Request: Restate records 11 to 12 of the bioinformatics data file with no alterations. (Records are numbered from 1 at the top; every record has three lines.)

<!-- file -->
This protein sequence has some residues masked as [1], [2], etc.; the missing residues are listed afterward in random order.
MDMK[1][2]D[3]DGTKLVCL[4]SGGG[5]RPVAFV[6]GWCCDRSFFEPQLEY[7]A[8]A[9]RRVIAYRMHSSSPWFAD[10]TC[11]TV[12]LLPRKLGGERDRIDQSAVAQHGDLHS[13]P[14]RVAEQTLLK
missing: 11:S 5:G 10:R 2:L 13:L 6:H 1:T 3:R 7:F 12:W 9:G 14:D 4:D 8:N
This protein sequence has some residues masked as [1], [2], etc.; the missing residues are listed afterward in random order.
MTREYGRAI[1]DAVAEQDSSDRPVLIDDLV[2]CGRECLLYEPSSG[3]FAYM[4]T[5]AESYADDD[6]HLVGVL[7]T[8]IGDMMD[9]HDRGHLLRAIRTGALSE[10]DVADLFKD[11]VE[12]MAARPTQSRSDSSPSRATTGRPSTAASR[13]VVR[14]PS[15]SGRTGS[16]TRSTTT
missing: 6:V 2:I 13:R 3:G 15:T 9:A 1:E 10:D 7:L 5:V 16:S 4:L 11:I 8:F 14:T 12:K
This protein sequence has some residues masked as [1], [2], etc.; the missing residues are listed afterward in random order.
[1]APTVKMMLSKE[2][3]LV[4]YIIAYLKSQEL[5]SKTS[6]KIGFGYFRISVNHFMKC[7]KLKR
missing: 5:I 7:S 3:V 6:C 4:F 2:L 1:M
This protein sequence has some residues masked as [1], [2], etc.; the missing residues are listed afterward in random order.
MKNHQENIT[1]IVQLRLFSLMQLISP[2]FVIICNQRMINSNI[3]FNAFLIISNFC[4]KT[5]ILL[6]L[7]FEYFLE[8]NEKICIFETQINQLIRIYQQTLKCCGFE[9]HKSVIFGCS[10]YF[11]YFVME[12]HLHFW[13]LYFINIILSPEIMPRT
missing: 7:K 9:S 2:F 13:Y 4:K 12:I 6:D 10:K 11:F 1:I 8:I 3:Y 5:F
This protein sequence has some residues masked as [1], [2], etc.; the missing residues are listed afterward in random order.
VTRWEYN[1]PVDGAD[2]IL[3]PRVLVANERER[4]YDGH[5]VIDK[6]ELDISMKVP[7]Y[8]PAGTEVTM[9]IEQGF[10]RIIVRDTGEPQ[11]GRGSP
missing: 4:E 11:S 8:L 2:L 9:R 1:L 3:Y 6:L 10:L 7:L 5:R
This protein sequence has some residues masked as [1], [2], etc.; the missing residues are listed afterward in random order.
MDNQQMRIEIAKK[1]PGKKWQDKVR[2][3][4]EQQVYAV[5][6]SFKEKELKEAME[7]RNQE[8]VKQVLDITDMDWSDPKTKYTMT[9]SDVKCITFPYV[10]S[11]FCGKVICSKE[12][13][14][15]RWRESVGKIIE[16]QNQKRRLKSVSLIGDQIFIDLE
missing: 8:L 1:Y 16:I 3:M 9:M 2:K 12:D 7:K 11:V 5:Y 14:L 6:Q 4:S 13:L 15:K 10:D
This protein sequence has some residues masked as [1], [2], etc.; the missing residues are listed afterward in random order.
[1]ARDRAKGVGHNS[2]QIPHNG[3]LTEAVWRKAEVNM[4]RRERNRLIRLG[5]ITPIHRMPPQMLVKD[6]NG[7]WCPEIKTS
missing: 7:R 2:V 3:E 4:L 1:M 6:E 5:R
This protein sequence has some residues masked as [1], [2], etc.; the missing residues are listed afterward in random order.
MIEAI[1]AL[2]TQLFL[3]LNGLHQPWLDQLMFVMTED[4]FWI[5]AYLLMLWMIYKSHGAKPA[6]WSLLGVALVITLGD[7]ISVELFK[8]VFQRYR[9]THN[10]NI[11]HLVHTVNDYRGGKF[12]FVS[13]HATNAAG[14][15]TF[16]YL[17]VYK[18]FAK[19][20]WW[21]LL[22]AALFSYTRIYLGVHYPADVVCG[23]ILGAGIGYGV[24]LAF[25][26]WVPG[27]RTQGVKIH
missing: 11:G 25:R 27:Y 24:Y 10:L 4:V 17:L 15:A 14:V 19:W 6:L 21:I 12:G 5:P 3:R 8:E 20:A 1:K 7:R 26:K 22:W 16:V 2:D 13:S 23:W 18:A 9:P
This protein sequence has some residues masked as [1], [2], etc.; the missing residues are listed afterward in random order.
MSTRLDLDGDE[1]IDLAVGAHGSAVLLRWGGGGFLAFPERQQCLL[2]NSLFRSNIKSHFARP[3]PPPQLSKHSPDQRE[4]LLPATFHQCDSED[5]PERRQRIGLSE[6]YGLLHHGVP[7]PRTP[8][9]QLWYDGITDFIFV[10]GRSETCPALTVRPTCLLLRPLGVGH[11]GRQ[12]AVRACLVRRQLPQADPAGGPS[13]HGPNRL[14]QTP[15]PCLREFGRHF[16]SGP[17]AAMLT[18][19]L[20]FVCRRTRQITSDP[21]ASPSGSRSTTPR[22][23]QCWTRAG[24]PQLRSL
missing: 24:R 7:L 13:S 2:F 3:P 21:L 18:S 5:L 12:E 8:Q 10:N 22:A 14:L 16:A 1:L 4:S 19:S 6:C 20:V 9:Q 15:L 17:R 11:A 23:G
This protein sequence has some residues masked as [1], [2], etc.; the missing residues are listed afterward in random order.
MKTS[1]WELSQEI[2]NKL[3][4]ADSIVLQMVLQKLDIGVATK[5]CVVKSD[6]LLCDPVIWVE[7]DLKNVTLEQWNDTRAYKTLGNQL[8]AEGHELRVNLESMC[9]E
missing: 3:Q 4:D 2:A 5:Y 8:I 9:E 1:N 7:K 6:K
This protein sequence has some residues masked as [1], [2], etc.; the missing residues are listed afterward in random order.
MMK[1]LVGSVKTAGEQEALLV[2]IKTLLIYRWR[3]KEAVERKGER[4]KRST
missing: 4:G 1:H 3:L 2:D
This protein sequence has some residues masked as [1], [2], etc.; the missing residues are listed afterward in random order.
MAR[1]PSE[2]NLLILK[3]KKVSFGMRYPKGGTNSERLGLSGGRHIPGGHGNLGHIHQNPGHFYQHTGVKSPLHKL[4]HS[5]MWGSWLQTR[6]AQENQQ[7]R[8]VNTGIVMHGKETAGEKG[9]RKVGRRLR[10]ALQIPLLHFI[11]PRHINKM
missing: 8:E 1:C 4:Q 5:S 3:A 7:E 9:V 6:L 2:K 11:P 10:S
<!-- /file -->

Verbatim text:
This protein sequence has some residues masked as [1], [2], etc.; the missing residues are listed afterward in random order.
MMK[1]LVGSVKTAGEQEALLV[2]IKTLLIYRWR[3]KEAVERKGER[4]KRST
missing: 4:G 1:H 3:L 2:D
This protein sequence has some residues masked as [1], [2], etc.; the missing residues are listed afterward in random order.
MAR[1]PSE[2]NLLILK[3]KKVSFGMRYPKGGTNSERLGLSGGRHIPGGHGNLGHIHQNPGHFYQHTGVKSPLHKL[4]HS[5]MWGSWLQTR[6]AQENQQ[7]R[8]VNTGIVMHGKETAGEKG[9]RKVGRRLR[10]ALQIPLLHFI[11]PRHINKM
missing: 8:E 1:C 4:Q 5:S 3:A 7:E 9:V 6:L 2:K 11:P 10:S